Across the Middle Kingdom

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9 August

29 July 1998 - Suzhou / Shanghai / Wuhan


This morning we visited the Lingering Garden here in Suzhou. It was so named because one of its owners wanted it to linger through the ages, but Kat and I felt it was also a good name because the garden made one want to linger there-- for hours or days, if possible. The composition, statuary, and everything else were extraordinarily beautiful, on many levels. I took a number of pictures, but no matter how well they turn out, they can't possibly hope to convey even the least aspect of the beauty of this garden. If I can ever afford it, I'd love to recreate as much of this garden as possible. Not that I'll ever be able to do so, of course, but it's nice to dream.

We ate a vaguely dissatisfying lunch on the bus back to Shanghai, where we were to catch our flight to Wuhan. We did, too; after all, it left only four hours after its scheduled departure. Another airport, another interminable wait.


We read, we watched the same loop-tape program about fourteen times, we stared at walls. We sighed. Kat befriended a young Chinese girl and taught her to play backgammon. I got restless after finishing a book and wandered the length of the terminal. We bought lot of spring rolls (which were really good) and I purchased some vanilla Häagen-Dazs. A thunderstorm rolled in from the west, so I watched that too.

At long, long last, we boarded a cramped 737/300-- from both ends, at once. Not a bright idea on the part of the flight crew; there was the inevitable mid-plane traffic jam. Fortunately, I'd realized that we would be near the back of the plane, and took us through the rear door. Many others were not so lucky.

So we eventually flew to Wuhan, which turned out to be a closed port, due to the flooding. This meant that we'd have to endure a five-hour-plus bus ride to where our ship was docked, just upstream from the Three Gorges Dam site. So we jumped on another bus, this one to a hotel where the real bus was waiting. We had yet another local guide, who (as it turned out) was only with us for the length of the bus trip to the hotel. She kept talking to us about anything and everything under the sun, and then suddenly announced that she'd like to sing for us, and thereupon launched into Celine Dion's "My Heart Will Go On," from "Titanic."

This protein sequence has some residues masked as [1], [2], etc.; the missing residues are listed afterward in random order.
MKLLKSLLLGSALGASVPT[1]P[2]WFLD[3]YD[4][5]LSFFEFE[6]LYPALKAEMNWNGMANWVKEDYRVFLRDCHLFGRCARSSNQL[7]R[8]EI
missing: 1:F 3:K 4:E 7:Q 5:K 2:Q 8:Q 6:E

This was truly surreal. There we were, riding one bus to get onto another, it was about 8:00pm, and we hadn't eaten in quite some time. The trip to the boat was beginning to take on an aspect of infinity; I think several of us were starting to feel that we'd never get there. And this woman was singing, very nearly on key, a song from "Titanic." We blinked, smiled uncertainly, and wondered what exactly was going on.

So she finished the song and said "Thank you," very shyly. There was about a half-second of silence, and then Kat, sitting in the front of the bus, asked suddenly, "How long until we get there?"

Pat Murphy and I thought it was the funniest thing we'd ever heard.

We finally made it to the hotel and the bus, which in fact had already taken on other people headed to the same boat. Only one hitch: the bus didn't have enough seats for our group.

So we waited in the lobby of the hotel, still unfed, to see if the Victoria Cruise Lines (VCL) guy could find another bus. And waited. And--

Finally, around 10:30pm (this was after about two hours of waiting), the VCL rep said they'd found a bus and that it should arrive soon. Kat, meanwhile, was entering into a pre-migraine which threatened to mushroom into a major situation. Fortunately, she'd brought the relevant medication and managed to avoid a full-blown migraine. Barely. The medicine did make her amusingly goofy for a while, but that didn't really compensate. I killed time reading official Chinese government propag-- er, I mean information about the society, economy, and so on.